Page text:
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Jai Steadman (back row, dark shirt) at his basketball summer clinic for Native youths

Basketball Coach Jai Steadman Reconnects With his Native Roots

Sam Laskaris
7/15/11

It took him almost four decades but Jai Steadman is thrilled that he took the steps to find out who he truly is.
And now the 40-year-old, a highly considered basketball coach from Nebraska, is ecstatic he has been able to reconnect with his Native roots.

Steadman has worked with various collegiate and pro hoops teams for almost 20 years now. He's currently an assistant coach with the Texas-based Rio Grande Valley Vipers.

The Vipers compete in the National Basketball Association's Development League, more commonly known as the D-League. The Rio Grande Valley squad is an affiliate of the NBA's Houston Rockets.

Steadman was adopted by Caucasian parents shortly after he was born. This was no secret to him as he is African-American.

"My (adoptive) parents had always said I was Native American but they had no idea what tribe I was," Steadman said.

Two years ago Steadman, who grew up in Lincoln, Nebraska, decided to try and find out. He knew he had been born in Geneva, located about 80 miles from Lincoln.

But he was somewhat leery of learning about his past.

"I was scared because some of my friends had found their (biological) parents and things didn't go well," he said.

Steadman discovered that his mother was Ponca and was named Carol Joy. She was just 15 when she gave birth to him. He also learned Joy was involved in prostitution and was in prison when he was born. As a result she gave up her child to the state where he was promptly adopted.

Steadman also found out his biological mother had died a few years earlier. But he was still keen to reconnect with her family so he reached out to them.

As it turned out, they were also receptive to the idea.

Steadman found out that his uncle (Joy's brother), is Fred LeRoy. LeRoy, who lives in Omaha, was an instrumental figure in restoring the Ponca status as a federal tribe in 1990, almost a quarter century after the tribe's status had been terminated.

LeRoy was also the first chairman of the restored Ponca tribe. Though they live almost one thousand miles apart, LeRoy keeps in regular touch with Steadman, who lives in McAllen, Tx.

"I'm really proud of the guy," Steadman said. "He made something of himself. And more than that, he likes to work with youth."

Since learning about his past, Steadman has operated a pair of basketball clinics for Native youth. Besides offering some hoops advice, Steadman also preaches about the importance of staying in school.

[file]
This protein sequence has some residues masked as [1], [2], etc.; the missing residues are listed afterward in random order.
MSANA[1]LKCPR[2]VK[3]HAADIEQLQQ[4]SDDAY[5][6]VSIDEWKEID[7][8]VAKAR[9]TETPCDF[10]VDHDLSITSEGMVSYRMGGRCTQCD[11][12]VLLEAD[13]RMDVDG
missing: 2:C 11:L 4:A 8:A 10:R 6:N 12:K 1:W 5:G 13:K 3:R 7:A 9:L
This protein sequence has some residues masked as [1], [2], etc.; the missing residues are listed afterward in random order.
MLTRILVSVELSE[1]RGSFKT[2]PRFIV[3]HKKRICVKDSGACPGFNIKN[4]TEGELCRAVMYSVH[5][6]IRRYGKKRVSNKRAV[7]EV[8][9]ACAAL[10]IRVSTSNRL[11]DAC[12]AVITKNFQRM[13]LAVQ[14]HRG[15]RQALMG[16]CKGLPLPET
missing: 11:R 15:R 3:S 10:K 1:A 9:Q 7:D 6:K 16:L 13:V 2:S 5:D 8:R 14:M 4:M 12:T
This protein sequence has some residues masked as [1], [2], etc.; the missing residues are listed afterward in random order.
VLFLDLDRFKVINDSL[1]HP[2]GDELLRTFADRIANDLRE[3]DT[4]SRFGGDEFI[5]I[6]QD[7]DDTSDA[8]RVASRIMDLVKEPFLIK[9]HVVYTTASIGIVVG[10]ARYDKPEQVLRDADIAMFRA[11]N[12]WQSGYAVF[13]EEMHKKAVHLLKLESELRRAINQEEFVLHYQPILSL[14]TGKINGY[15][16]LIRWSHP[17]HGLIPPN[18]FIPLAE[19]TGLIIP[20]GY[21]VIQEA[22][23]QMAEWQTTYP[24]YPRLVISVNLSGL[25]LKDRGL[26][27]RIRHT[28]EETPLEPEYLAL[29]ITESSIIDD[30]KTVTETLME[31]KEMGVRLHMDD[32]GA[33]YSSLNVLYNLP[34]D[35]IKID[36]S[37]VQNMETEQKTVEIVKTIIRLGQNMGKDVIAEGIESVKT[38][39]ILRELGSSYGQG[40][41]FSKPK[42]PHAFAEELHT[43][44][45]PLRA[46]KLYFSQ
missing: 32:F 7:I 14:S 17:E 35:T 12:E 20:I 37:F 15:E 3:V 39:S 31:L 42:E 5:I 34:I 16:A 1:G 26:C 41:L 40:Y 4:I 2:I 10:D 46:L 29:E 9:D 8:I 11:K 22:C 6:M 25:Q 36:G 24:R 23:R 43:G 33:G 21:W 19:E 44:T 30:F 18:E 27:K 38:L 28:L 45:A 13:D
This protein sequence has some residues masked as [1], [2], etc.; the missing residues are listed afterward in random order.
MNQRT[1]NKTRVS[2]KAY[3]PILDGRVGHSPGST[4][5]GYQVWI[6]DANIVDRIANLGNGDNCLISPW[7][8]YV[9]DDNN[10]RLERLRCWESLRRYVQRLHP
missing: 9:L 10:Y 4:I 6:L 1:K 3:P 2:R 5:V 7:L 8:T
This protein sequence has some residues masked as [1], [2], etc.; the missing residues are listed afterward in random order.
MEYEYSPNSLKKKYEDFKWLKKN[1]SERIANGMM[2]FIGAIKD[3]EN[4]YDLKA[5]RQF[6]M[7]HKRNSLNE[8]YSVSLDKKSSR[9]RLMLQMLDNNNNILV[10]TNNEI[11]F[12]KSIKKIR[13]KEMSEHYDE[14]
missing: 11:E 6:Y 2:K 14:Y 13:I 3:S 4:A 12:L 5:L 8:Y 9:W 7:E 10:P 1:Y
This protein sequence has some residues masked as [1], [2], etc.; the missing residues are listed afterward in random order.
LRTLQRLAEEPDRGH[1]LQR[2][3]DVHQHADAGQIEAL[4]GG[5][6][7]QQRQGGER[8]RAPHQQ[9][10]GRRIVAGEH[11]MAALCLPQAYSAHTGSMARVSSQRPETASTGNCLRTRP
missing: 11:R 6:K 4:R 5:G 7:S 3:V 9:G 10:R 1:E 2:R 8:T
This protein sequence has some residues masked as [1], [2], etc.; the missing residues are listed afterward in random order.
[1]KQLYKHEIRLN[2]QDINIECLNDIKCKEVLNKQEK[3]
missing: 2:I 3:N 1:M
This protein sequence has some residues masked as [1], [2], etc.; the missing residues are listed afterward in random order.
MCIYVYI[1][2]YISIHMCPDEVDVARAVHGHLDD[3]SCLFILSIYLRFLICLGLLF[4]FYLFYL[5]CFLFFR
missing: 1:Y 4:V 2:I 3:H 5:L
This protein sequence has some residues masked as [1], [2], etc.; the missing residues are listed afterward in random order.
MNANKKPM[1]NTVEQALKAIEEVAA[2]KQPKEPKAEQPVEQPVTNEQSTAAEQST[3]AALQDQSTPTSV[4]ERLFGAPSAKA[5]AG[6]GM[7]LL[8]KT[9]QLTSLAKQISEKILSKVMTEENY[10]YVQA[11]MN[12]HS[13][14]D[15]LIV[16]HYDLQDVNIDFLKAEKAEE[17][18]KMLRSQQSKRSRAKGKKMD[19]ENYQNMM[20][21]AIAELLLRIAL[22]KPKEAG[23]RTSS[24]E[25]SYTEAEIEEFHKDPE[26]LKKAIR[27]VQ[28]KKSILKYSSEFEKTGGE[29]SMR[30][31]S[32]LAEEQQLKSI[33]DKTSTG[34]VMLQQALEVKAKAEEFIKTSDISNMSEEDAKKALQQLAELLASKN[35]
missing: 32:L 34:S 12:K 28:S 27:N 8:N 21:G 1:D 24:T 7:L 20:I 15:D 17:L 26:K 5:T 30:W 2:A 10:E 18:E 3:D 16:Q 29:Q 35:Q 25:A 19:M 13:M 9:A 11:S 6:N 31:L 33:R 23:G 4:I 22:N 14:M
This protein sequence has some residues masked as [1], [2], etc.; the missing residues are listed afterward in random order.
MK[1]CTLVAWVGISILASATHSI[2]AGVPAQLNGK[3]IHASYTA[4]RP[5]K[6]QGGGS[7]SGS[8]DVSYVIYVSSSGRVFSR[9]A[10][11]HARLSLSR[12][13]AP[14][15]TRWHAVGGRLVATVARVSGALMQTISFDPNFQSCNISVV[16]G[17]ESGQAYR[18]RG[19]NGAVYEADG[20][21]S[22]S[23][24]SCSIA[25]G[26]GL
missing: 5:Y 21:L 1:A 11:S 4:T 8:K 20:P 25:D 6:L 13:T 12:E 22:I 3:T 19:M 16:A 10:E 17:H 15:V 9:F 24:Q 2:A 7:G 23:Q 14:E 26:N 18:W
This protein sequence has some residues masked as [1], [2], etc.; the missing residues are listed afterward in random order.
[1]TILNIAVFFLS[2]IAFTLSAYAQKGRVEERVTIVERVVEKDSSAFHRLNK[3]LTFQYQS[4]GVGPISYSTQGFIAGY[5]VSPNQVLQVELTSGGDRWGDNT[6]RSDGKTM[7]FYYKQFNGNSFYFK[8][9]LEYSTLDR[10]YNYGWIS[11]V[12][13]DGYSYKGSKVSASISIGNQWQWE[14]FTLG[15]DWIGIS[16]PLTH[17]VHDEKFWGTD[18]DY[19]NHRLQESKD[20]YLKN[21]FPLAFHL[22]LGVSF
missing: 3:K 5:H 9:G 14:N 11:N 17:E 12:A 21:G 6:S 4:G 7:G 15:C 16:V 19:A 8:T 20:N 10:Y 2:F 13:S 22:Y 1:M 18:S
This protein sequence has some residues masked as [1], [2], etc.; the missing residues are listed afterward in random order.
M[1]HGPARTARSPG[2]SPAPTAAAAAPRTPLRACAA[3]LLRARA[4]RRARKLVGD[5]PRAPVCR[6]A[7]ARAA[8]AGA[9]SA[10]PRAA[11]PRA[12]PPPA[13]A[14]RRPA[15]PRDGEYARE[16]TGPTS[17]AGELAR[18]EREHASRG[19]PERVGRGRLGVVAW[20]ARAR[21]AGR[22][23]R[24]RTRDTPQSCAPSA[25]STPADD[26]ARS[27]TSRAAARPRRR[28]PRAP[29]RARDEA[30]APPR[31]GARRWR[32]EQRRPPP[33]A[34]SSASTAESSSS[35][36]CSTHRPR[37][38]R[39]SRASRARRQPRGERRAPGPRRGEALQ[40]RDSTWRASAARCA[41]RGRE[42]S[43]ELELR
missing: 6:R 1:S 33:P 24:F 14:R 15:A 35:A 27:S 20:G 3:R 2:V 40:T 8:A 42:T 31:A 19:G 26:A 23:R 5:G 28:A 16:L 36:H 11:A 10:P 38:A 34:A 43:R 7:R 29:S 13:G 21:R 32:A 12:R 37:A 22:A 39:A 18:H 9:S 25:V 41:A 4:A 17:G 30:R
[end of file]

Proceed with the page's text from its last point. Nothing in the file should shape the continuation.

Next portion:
"It gives them a sense of leadership," LeRoy said. "And the way he coaches, it's not just basketball."

Steadman has been helping out at various camps and clinics for almost two decades. So he doesn't necessarily think he's doing anything above the ordinary for Native youth.

"To me it's normal," he said. "But what I do means a lot to the kids."

Steadman has also connected with his past by changing his given name, from Jason to Jai. He did that a couple of years ago, before learning about his biological mother.

"Jai means victory in a Native American language," he said. "When I saw it I said I was Native American and I said I'm just going to go ahead and change my name to Jai."

LeRoy is rather impressed with the fact Steadman is keen to give back to the Native community. Another way Steadman will reconnect with his roots will occur in September as he plans to host a youth leadership summit in Nebraska.

"He's a really nice guy," LeRoy added. "His mother had a good heart. And he's got a good heart."

Steadman is heading into his third season as a Vipers' assistant coach. The D-League will operate this season even if the NBA does not solve its current labor strife.

Steadman, who has signed year-to-year contracts, is content with his current position as a Vipers' assistant.

"It's a wonderful organization," he said of the Houston franchise. "The Rockets have blessed me and given me an opportunity to be a part of it."

Steadman admits he wouldn't mind moving up to the NBA some day. But probably not as a head coach.

"I'm not saying I couldn't do it," he said, adding he prefers the responsibilities of an assistant coach. "I'm
kind of like the glue that holds stuff together."

While he would welcome an NBA assistant coaching post, Steadman would also love to work as an NBA scout. But the job he covets most?

"My goal would be to be the head coach of the University of Nebraska," he said.

Steadman previously worked for the club while he was a student at the university. He was an administrative assistant with the squad from 1992-97.

With Jai Steadman, nothing appears out of his reach.

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